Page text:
Guide to learn all your case studies and the igcse cambridge revision guide for theories and key terms

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What do you need to know?

You should use this CASE STUDY guide to learn all your case studies AND the IGCSE Cambridge revision guide for theories and key terms

This is mainly for your 7 mark case study questions and there are exam questions included for you to practise.


Theme 1. Population and Settlement

1.1 Population dynamics

1.2 Settlement
Theme 2. The natural environment

2.1 Plate tectonics

2.2.1 Weathering

2.2.2 River processes

2.2.3 Marine processes

2.3.1 Weather/ 2.3.2 Climate/ Ecosystems

2.3.3 Natural hazards

2.3.4 Human impacts: National Parks

Theme 3. Economic development and the use of resources

3.1 Agricultural systems

3.2 Industrial systems

3.3 Leisure activities and tourism

3.4 Energy and water resources

3.5 Environmental risks and benefits: resource conservation and management

Case studies by unit


Topic and case study:



Rapid population growth: Case Study Niger

Overpopulation/anti natalist policy: Case Study: China

Under population: Pro natalist policy: Case Study Singapore / Italy

Population density and distribution: Case study: Botswana

International Migration: Mexico to USA

Rural to urban migration (internal migration) Case study: Brazil

HIV/AIDS: Case study: Botswana

1.2 Settlement

Case study: Rural settlements and Ethiopia and France

Case study: The reasons for the growth of an urban settlement: Seville

Case study: Urban model Seville

Case study: The effects of urbanisation / urban sprawl LEDC Case study: Rio de Janiero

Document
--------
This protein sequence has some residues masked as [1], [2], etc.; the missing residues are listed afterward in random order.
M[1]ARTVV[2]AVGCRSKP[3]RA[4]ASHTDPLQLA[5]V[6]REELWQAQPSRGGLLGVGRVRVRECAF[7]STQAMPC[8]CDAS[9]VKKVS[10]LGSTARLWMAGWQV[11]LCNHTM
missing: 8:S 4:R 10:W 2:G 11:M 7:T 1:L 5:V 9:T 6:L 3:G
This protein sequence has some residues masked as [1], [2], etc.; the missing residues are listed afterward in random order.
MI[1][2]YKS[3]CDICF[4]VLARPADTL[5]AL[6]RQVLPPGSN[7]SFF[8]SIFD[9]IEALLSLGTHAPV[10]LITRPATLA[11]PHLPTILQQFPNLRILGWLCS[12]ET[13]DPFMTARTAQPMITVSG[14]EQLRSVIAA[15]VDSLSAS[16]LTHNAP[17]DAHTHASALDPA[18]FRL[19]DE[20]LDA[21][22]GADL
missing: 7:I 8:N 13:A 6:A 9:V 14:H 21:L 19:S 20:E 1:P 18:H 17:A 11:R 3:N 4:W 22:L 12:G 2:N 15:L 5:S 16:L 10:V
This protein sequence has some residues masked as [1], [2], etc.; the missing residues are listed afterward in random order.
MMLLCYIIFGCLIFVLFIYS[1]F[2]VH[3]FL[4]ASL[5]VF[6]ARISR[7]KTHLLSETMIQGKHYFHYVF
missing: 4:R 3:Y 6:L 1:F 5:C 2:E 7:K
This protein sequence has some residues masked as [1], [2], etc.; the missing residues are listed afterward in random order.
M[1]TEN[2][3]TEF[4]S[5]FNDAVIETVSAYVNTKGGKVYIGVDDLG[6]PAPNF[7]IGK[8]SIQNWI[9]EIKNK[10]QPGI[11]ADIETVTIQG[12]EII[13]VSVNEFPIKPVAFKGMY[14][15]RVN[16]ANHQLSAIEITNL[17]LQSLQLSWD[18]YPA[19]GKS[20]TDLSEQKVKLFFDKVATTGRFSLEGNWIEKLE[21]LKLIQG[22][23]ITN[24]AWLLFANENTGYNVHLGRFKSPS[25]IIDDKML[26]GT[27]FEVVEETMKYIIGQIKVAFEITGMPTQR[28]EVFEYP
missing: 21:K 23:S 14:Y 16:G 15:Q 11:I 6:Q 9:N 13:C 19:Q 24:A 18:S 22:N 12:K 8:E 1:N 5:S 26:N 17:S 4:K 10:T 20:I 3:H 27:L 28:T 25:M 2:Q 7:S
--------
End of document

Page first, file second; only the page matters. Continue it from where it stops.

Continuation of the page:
Case study: The effects of urbanisation / urban sprawl MEDC Case study: Atlanta

Case study: Urban problems: Cairo, Egypt LEDC


Case study: Volcanic eruption MEDC Mount St Helens

Case study: Volcanic eruption LEDC: Mt. Pinatubo volcano in the Philippines 1991

Case study: Earthquake LEDC Haiti

Case study: Earth quake MEDC Kobe, Japan earthquake 1995


Case study: formation of a waterfall Niagara Falls

Case study: Living by Deltas Ganges, LEDC, Bangladesh

Case study: Flooding of the Brahmaputra and Ganges Rivers, Bangladesh (LEDC)

Case study: Flooding MEDC Boscastle UK

Case study: River management in MEDC: Mississippi River, USA


Case Study: Coastal erosion, transportation & deposition: The Hel Spit Poland

Case study: Coastal Landforms: The twelve apostles

Case study Coral Reefs: The Great Barrier Reef


Case study: Tropical Rainforest climate: Madagascar

Case study: Tropical Desert Climate: Sahel, Africa


Case study: Drought: Australia MEDC

Case Study: Drought Ethiopia LEDC

Case study: MEDC Tropical Storm: Hurricane Floyd, USA 1999 (MEDC)

Case study: LEDC Tropical Storm: Cyclone Myanmar


Case study: Deforestation of Tropical Rainforest: Amazon Rainforest

Case study: Sustainable Rainforest Scheme: Costa Rica

Unit 1.1 Population Dynamics

Population growth

The world’s population is increasing rapidly

Natural population change (NPC) is worker out by:
If the answer is positive the growth rate is getting bigger and if the number is negative the growth rate is getting smaller.
The unit is usually per 1000 people and to make it a percentage you must divide by 10.

Demographic transition model

The model shows that as a country develops the BR and DR change.

It is based on what happened in Europe and America in the past and is now used to predict the population changes that will occur to developing nations (LEDCs)

Rapid population growth: Case Study Niger

Where is Niger?

West Africa, next to Algeria, Libya, Chad and Nigeria.

Information on Niger:

One of the poorest countries in the world

Mostly nomadic farming

Fertility rate of 7.1 babies born per woman

½ population is under 15 years old

It has a youthful population

Population is rising as death rates fall and birth rates stay the same or increase.

Why are death rates falling?

Vaccinations for children against diseases

Better supplies of water

Better diet

Better health care

Women becoming educated